Wednesday, October 19, 2011

The other side of the coin...

It's amazing to me how many times a day/week I find myself catching my breath, feeling that lump rise it my throat, pinching myself, or staring in disbelief... How did I get so lucky to be able to be Madeline's mom?!

~When I check on her before I go to bed; cover her with her blanket, put her bunny back in her arms, watch and listen to her sleeping soundly.

~When I get her up from her nap and she immediately nestles her head onto my shoulder and we sway back and forth in rhythm with her lullaby cd while she rubs my arm... sometimes she needs a little snuggle before she's fully awake.

~When I pucker my lips and make the "muah, muah" noise trying to get the squirrel's attention because I know she'll like to look and squeal at him, but instead she doesn't even notice the squirrel and bends and twists to get in front of my face and plants a big kiss on my lips.

~When she stumbles and falls and immediately looks for me and comes running.

~When she hides behind the door and dramatically plays peek-a-boo with me. The harder I laugh, the harder she whips her head back and forth and the louder she GASPS when she comes out from behind the door as if she really surprised me.

~When she comes to me, raises her arm - gives me her outstretched hand, and then leads me into her room to help her get a new toy out to play with her. (since the 84 other toys that were already out are old and boring now. ;) )

~When I'm cooking or doing dishes and she comes up behind me, buries her face into the back of my legs and wraps her arms around my knees.

~When she wants me to pick her up and she enthusiastically throws her arms into the air and then signs "please" (in sign language) and then throws her arms up again.

~And then when I pick her up like she asked me to: she curls her arms up between her chest and mine and then leans into me. Her head under my chin. Happily kicking her legs or wiggling her hips - making it apparent that she's happy to be where she is... in her Momma's arms.

I love this little Bean more than I thought was possible. And I am so lucky to be her Momma. Can't get enough of her. ♥

Sunday, October 16, 2011

Such a strong personality!

At 14 months old Madeline has a VERY strong personality. This is nothing new; she has known who she was from day one. But now that she's getting older, bigger, stronger, louder, etc. There are a few challenges that we've been dealing with. Things that I know are common and routine for toddler-hood, and while I know the psychology behind why she's doing these things, I don't know how to make her feel validated/secure/understood so that she doesn't make these undesirable traits into habits.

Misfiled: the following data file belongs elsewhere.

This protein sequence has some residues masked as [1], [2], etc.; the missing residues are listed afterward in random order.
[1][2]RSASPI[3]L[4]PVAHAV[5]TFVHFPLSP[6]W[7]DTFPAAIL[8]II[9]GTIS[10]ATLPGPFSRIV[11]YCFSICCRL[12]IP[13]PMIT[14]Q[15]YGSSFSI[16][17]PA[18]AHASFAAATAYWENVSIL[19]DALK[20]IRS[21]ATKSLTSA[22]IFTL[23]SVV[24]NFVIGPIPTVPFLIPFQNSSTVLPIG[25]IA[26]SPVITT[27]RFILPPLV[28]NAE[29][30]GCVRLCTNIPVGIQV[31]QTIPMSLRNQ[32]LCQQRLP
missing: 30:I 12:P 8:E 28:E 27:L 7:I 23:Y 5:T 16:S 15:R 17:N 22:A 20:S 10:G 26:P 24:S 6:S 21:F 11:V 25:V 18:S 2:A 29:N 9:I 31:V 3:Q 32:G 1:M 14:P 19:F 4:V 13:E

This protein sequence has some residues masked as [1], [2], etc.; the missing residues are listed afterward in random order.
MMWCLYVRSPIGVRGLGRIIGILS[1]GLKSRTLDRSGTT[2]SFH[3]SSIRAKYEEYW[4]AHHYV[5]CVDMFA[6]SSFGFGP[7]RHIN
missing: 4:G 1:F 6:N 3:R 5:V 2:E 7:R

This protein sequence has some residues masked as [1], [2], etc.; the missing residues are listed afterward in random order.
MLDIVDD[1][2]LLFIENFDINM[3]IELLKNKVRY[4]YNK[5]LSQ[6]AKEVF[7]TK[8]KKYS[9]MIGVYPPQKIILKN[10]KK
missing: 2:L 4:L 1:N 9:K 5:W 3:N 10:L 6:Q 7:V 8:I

1. Hitting. If she's not happy with someone/something she hits it/them. It started with her just swinging at it/them, but has now turned into full on slapping or today - close-fisted hitting. Not cool, dude.

I try to catch her hand/arm before she makes contact, bring it down to her side and tell her either in her ear or in her face while looking directly into her eyes, "No ma'am. We don't hit when we're mad."

2. Head butting. This usually happens if she's sitting on my lap and reaches (repeatedly) for something I won't let her have. IE: A knife at the dinner table. If I have already told her not to touch something a million times and then restrain her hands - usually by holding her hands in mine - she gets frustrated and will throw her head back into my throat/chin.

Again, all I know to do is to tell her "No ma'am. We don't do that. That hurts." If she continues to do it I set her down on the floor (if we're at home) and tell her that if she's going to act that way she can't sit on my lap.

3. Yelling/screaming. Usually if I'm not letting her do what she wants - playing in/eating the dog food for example - and I keep removing her from where she wants to be she'll walk around yelling, "NO!!" or other baby-words that I can't understand, but her sentiment is quite clear. She's pissed and letting me know about it.

I normally don't do anything in this situation because yelling at her isn't going to get her to stop yelling and I don't feel like I need to do the whole "inside voices" schpeal yet since she doesn't really do this out in public.

don't make her angry - she'll cut you!

I want her to be able to express herself is she's upset, and I want her to feel comfortable doing so, but I don't know how to get her to do that without being hurtful.

I'm sure some of your kids have/do act this way when they're upset. What do you do in similar situations? What words of wisdom can you give me?


Monday, October 10, 2011

Milk Sharing

Many moons ago, after trying to nurse my daughter, dealing with thrush, intense pain, nipple shields, Raynaud's, plugged ducts and a myriad of other issues I finally got to a point where I couldn't continue on. Mentally, emotionally, I couldn't keep trying to nurse my daughter. I stuck it out for 11 weeks though, and for that I'm truly proud of myself.

After having a lot of mixed emotions about the events leading up to, and then the actual, birth of my daughter I was determined to at least make breastfeeding work. There was no other option as far as I was concerned. When I decided to exclusively pump there was a couple of weeks where I struggled to get my supply where it needed to be. You see; your body, the hormones in your body that are produced when you nurse a baby, responds SO MUCH BETTER to a child actually suckling at the breast. The warmth of the baby's body against yours, the smell of their sweet baby breath, the sweet sounds of the inhale, suck, swallow, exhale, repeat while they nurse - it all triggers your body to release hormones and other chemicals to tell your body to produce milk. You don't get quite the same physical reaction from the mechanical whir of an electric breast pump. The flanges are cold and hard. There is no peach fuzz covered head to nuzzle. And pumping - especially exclusively - can feel really lonely. So, while I made the transition from nursing to EPing I had a couple weeks where I FLEW through my tiny freezer "stash" and couldn't keep up with what Madeline would drink in a day.